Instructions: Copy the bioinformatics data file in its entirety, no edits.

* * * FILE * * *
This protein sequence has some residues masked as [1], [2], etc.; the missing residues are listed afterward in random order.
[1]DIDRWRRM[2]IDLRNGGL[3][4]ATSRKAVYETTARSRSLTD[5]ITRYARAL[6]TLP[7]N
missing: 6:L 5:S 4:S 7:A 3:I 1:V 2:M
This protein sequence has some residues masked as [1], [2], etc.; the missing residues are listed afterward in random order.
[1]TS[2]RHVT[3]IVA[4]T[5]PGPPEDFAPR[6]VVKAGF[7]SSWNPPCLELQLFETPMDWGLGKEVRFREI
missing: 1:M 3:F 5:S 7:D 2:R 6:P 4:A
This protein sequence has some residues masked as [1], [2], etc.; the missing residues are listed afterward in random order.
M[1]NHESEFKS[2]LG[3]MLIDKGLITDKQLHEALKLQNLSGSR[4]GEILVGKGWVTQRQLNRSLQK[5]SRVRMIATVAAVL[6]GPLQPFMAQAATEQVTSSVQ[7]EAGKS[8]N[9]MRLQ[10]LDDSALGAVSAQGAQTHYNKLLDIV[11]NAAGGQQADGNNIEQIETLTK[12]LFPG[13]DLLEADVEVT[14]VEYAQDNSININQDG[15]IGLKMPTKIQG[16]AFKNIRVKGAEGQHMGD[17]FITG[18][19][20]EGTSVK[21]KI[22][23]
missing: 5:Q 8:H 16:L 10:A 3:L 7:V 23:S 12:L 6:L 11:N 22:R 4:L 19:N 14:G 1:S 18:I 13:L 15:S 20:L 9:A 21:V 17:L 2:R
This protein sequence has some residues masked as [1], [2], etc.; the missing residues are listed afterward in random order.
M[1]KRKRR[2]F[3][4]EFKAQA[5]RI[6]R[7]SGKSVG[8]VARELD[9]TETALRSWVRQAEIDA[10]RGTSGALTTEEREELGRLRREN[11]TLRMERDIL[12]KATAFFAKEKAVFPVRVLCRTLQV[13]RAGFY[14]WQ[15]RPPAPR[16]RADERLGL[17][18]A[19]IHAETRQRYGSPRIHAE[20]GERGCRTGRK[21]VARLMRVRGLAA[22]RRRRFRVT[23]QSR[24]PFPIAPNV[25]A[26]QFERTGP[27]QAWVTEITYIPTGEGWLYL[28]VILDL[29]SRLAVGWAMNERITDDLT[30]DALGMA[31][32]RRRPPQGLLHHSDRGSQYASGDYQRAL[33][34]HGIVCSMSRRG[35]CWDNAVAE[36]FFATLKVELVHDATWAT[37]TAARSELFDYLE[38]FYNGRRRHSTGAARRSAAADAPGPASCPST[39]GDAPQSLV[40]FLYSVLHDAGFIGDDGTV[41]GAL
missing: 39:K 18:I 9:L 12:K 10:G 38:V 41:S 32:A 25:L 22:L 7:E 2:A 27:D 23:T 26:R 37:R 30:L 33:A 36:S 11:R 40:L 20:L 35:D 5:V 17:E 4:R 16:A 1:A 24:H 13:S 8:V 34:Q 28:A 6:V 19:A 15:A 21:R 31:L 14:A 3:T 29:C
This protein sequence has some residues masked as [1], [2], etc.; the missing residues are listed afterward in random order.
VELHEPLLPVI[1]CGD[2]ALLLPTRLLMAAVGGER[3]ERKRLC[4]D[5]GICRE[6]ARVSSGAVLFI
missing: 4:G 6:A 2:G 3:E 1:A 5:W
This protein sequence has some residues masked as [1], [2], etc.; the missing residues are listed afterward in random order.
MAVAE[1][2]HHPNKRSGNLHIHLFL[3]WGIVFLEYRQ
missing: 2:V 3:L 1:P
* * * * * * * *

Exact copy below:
This protein sequence has some residues masked as [1], [2], etc.; the missing residues are listed afterward in random order.
[1]DIDRWRRM[2]IDLRNGGL[3][4]ATSRKAVYETTARSRSLTD[5]ITRYARAL[6]TLP[7]N
missing: 6:L 5:S 4:S 7:A 3:I 1:V 2:M
This protein sequence has some residues masked as [1], [2], etc.; the missing residues are listed afterward in random order.
[1]TS[2]RHVT[3]IVA[4]T[5]PGPPEDFAPR[6]VVKAGF[7]SSWNPPCLELQLFETPMDWGLGKEVRFREI
missing: 1:M 3:F 5:S 7:D 2:R 6:P 4:A
This protein sequence has some residues masked as [1], [2], etc.; the missing residues are listed afterward in random order.
M[1]NHESEFKS[2]LG[3]MLIDKGLITDKQLHEALKLQNLSGSR[4]GEILVGKGWVTQRQLNRSLQK[5]SRVRMIATVAAVL[6]GPLQPFMAQAATEQVTSSVQ[7]EAGKS[8]N[9]MRLQ[10]LDDSALGAVSAQGAQTHYNKLLDIV[11]NAAGGQQADGNNIEQIETLTK[12]LFPG[13]DLLEADVEVT[14]VEYAQDNSININQDG[15]IGLKMPTKIQG[16]AFKNIRVKGAEGQHMGD[17]FITG[18][19][20]EGTSVK[21]KI[22][23]
missing: 5:Q 8:H 16:L 10:A 3:L 7:V 23:S 12:L 6:L 11:N 22:R 4:L 19:N 14:G 1:S 18:I 13:L 15:S 20:L 9:A 21:V 17:L 2:R
This protein sequence has some residues masked as [1], [2], etc.; the missing residues are listed afterward in random order.
M[1]KRKRR[2]F[3][4]EFKAQA[5]RI[6]R[7]SGKSVG[8]VARELD[9]TETALRSWVRQAEIDA[10]RGTSGALTTEEREELGRLRREN[11]TLRMERDIL[12]KATAFFAKEKAVFPVRVLCRTLQV[13]RAGFY[14]WQ[15]RPPAPR[16]RADERLGL[17][18]A[19]IHAETRQRYGSPRIHAE[20]GERGCRTGRK[21]VARLMRVRGLAA[22]RRRRFRVT[23]QSR[24]PFPIAPNV[25]A[26]QFERTGP[27]QAWVTEITYIPTGEGWLYL[28]VILDL[29]SRLAVGWAMNERITDDLT[30]DALGMA[31][32]RRRPPQGLLHHSDRGSQYASGDYQRAL[33][34]HGIVCSMSRRG[35]CWDNAVAE[36]FFATLKVELVHDATWAT[37]TAARSELFDYLE[38]FYNGRRRHSTGAARRSAAADAPGPASCPST[39]GDAPQSLV[40]FLYSVLHDAGFIGDDGTV[41]GAL
missing: 39:K 18:I 9:L 12:K 10:G 38:V 41:S 32:A 25:L 22:L 7:E 2:A 27:D 23:T 26:R 37:R 30:L 33:A 36:S 11:R 40:L 20:L 35:D 5:V 17:E 4:R 16:A 1:A 24:H 13:S 8:V 34:Q 28:A 6:V 19:A 15:A 21:R 31:L 14:A 3:T 29:C
This protein sequence has some residues masked as [1], [2], etc.; the missing residues are listed afterward in random order.
VELHEPLLPVI[1]CGD[2]ALLLPTRLLMAAVGGER[3]ERKRLC[4]D[5]GICRE[6]ARVSSGAVLFI
missing: 4:G 6:A 2:G 3:E 1:A 5:W
This protein sequence has some residues masked as [1], [2], etc.; the missing residues are listed afterward in random order.
MAVAE[1][2]HHPNKRSGNLHIHLFL[3]WGIVFLEYRQ
missing: 2:V 3:L 1:P